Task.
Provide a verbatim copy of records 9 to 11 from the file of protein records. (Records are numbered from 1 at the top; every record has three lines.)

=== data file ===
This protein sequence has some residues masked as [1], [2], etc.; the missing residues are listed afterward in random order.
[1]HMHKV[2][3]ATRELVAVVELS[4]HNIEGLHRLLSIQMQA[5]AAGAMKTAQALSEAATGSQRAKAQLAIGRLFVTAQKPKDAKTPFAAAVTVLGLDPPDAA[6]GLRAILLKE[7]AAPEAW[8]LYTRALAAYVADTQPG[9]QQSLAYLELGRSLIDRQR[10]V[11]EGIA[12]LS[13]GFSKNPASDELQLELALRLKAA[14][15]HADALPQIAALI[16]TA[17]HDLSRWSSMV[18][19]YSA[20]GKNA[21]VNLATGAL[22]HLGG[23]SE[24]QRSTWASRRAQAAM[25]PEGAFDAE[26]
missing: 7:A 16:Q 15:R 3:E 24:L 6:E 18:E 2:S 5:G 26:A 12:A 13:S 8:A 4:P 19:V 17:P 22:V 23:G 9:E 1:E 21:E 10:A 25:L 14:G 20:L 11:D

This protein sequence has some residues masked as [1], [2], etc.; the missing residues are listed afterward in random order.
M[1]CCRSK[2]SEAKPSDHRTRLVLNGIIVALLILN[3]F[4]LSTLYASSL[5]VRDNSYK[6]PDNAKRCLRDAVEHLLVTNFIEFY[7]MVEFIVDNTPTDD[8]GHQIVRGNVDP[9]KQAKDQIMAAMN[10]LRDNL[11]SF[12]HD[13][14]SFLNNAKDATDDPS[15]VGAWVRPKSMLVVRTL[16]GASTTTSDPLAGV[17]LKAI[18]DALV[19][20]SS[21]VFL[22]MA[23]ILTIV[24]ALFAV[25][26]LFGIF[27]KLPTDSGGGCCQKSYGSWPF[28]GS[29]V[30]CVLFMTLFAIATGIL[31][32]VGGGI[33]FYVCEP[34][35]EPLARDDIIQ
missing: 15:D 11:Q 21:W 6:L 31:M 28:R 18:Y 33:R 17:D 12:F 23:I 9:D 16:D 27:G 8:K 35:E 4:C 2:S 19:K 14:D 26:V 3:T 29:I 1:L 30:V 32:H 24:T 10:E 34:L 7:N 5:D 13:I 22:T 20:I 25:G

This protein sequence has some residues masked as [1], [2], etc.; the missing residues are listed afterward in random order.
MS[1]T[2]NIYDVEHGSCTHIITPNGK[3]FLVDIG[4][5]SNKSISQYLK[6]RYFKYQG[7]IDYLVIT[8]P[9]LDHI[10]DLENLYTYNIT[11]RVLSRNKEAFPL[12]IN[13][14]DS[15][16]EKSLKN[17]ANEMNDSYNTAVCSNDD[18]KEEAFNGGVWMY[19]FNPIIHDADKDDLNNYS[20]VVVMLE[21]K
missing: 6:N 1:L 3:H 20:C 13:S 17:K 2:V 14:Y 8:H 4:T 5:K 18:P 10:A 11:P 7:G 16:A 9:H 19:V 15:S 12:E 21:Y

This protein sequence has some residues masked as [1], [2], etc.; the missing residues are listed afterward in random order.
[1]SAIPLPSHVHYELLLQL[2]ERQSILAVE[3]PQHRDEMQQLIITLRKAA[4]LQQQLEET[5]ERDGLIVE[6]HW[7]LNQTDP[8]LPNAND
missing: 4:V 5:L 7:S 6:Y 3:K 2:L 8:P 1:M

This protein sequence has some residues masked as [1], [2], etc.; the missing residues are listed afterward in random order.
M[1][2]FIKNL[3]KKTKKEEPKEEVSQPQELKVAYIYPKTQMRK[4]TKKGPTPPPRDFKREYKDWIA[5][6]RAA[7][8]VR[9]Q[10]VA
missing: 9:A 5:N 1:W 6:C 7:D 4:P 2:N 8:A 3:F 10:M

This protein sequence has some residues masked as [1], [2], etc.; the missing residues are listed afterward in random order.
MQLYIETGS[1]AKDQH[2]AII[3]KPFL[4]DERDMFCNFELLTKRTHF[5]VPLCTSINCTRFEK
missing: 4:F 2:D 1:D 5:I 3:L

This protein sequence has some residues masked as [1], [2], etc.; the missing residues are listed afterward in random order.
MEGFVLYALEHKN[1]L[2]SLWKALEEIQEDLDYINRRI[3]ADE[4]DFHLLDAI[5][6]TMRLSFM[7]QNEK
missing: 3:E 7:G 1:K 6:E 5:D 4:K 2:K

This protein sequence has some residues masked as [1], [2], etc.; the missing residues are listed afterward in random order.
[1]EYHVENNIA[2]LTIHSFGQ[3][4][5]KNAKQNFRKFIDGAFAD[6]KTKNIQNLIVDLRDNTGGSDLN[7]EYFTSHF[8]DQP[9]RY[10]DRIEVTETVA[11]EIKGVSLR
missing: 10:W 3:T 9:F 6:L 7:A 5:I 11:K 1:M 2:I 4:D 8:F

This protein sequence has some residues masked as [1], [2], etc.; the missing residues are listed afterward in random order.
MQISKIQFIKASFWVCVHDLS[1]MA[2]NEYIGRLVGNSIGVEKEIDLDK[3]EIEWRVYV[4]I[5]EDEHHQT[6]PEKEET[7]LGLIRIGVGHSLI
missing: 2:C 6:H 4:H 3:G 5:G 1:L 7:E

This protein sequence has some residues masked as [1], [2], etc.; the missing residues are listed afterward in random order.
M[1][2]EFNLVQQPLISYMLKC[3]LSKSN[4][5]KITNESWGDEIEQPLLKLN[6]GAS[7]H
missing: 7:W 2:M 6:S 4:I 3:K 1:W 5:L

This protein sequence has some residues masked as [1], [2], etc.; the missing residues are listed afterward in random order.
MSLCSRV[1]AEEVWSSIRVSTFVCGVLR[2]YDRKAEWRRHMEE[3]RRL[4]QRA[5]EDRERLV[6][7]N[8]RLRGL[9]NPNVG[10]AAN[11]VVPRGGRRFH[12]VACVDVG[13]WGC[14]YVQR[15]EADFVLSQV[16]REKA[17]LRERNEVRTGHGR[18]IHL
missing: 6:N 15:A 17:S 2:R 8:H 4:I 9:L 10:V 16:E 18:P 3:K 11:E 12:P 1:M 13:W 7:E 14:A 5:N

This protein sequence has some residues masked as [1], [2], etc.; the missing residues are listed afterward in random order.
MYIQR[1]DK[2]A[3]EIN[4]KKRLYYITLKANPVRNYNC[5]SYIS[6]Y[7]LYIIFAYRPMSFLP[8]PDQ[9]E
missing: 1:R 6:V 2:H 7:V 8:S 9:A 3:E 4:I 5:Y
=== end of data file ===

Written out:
This protein sequence has some residues masked as [1], [2], etc.; the missing residues are listed afterward in random order.
MQISKIQFIKASFWVCVHDLS[1]MA[2]NEYIGRLVGNSIGVEKEIDLDK[3]EIEWRVYV[4]I[5]EDEHHQT[6]PEKEET[7]LGLIRIGVGHSLI
missing: 2:C 6:H 4:H 3:G 5:G 1:L 7:E

This protein sequence has some residues masked as [1], [2], etc.; the missing residues are listed afterward in random order.
M[1][2]EFNLVQQPLISYMLKC[3]LSKSN[4][5]KITNESWGDEIEQPLLKLN[6]GAS[7]H
missing: 7:W 2:M 6:S 4:I 3:K 1:W 5:L

This protein sequence has some residues masked as [1], [2], etc.; the missing residues are listed afterward in random order.
MSLCSRV[1]AEEVWSSIRVSTFVCGVLR[2]YDRKAEWRRHMEE[3]RRL[4]QRA[5]EDRERLV[6][7]N[8]RLRGL[9]NPNVG[10]AAN[11]VVPRGGRRFH[12]VACVDVG[13]WGC[14]YVQR[15]EADFVLSQV[16]REKA[17]LRERNEVRTGHGR[18]IHL
missing: 6:N 15:A 17:S 2:R 8:H 4:I 9:L 10:V 16:E 18:P 3:K 11:E 12:P 1:M 13:W 7:E 14:A 5:N